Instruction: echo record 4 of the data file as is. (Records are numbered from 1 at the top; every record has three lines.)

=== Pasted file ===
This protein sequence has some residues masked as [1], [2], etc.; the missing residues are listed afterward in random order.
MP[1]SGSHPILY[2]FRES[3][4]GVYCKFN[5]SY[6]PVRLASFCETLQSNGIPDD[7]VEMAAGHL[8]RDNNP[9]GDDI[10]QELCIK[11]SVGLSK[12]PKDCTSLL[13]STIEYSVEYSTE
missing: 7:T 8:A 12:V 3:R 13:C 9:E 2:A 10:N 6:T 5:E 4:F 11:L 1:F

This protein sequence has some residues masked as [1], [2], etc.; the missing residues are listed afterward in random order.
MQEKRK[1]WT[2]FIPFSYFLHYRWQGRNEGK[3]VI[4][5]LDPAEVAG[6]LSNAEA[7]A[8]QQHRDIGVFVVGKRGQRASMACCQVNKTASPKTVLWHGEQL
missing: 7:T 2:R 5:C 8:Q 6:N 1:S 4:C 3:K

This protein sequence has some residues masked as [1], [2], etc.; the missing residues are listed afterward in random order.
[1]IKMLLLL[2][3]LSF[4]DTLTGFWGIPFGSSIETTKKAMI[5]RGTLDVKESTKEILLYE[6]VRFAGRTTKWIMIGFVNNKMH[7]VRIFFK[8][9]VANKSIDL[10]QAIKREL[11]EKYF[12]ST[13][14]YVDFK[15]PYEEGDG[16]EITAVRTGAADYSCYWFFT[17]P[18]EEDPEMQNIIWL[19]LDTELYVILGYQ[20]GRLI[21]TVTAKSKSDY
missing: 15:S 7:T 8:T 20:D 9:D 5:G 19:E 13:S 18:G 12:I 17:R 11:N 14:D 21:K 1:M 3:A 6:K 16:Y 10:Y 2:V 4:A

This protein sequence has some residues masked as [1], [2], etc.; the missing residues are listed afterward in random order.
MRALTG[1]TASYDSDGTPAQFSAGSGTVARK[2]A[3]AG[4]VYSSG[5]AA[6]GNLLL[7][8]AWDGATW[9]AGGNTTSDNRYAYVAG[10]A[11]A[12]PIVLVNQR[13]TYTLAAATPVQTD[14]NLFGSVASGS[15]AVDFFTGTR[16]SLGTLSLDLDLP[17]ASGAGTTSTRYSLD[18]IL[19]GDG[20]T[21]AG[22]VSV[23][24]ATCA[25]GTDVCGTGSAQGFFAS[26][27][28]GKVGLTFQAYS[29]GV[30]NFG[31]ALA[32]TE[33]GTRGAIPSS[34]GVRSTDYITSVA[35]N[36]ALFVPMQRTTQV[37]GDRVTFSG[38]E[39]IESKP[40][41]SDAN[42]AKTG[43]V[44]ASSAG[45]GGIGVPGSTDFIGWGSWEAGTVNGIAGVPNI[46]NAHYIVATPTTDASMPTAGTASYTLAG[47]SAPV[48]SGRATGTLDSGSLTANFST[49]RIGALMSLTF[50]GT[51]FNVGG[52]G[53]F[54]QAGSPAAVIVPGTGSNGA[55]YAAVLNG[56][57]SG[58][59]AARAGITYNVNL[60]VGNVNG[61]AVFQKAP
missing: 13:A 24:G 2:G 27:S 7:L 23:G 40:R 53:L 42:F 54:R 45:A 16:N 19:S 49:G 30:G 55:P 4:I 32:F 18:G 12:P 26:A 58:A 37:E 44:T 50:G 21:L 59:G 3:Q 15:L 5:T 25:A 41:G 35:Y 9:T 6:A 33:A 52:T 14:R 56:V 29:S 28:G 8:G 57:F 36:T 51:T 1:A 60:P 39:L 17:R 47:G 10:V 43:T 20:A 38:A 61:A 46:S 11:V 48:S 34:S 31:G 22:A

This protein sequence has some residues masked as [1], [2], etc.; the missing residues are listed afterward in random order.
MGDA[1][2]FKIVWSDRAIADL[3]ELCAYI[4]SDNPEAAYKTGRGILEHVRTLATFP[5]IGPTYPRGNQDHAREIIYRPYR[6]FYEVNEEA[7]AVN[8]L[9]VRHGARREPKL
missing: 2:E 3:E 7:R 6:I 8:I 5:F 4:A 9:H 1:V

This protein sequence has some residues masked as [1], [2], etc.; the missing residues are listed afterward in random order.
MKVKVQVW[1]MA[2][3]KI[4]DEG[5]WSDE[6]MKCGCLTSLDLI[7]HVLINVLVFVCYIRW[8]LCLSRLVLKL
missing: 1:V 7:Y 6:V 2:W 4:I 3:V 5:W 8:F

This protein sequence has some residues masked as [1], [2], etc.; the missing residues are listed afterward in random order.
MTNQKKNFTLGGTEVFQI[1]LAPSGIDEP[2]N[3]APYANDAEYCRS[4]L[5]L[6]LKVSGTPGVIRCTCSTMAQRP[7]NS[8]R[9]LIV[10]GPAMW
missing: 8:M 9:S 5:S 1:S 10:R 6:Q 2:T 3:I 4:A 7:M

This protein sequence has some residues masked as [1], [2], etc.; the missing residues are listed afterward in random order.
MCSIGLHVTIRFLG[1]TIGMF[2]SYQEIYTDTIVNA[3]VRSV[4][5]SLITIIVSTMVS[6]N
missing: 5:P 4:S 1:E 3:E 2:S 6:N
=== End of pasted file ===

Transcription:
This protein sequence has some residues masked as [1], [2], etc.; the missing residues are listed afterward in random order.
MRALTG[1]TASYDSDGTPAQFSAGSGTVARK[2]A[3]AG[4]VYSSG[5]AA[6]GNLLL[7][8]AWDGATW[9]AGGNTTSDNRYAYVAG[10]A[11]A[12]PIVLVNQR[13]TYTLAAATPVQTD[14]NLFGSVASGS[15]AVDFFTGTR[16]SLGTLSLDLDLP[17]ASGAGTTSTRYSLD[18]IL[19]GDG[20]T[21]AG[22]VSV[23][24]ATCA[25]GTDVCGTGSAQGFFAS[26][27][28]GKVGLTFQAYS[29]GV[30]NFG[31]ALA[32]TE[33]GTRGAIPSS[34]GVRSTDYITSVA[35]N[36]ALFVPMQRTTQV[37]GDRVTFSG[38]E[39]IESKP[40][41]SDAN[42]AKTG[43]V[44]ASSAG[45]GGIGVPGSTDFIGWGSWEAGTVNGIAGVPNI[46]NAHYIVATPTTDASMPTAGTASYTLAG[47]SAPV[48]SGRATGTLDSGSLTANFST[49]RIGALMSLTF[50]GT[51]FNVGG[52]G[53]F[54]QAGSPAAVIVPGTGSNGA[55]YAAVLNG[56][57]SG[58][59]AARAGITYNVNL[60]VGNVNG[61]AVFQKAP
missing: 13:A 24:G 2:G 27:S 7:L 23:G 40:R 53:L 42:F 54:R 45:A 16:N 19:S 49:G 30:G 55:P 4:I 32:F 18:G 12:P 26:A 58:A 37:E 44:T 50:G 21:L 59:G 3:Q 15:L 5:T 25:A 41:G 35:Y 9:T 6:A 33:A 52:T 14:R 56:V 29:S 28:G 8:G 57:F 36:T 51:T 1:A 60:P 39:L 17:R 47:G 10:V 43:T 20:A 38:A 61:A 46:S 11:V 48:S 34:S 31:G 22:A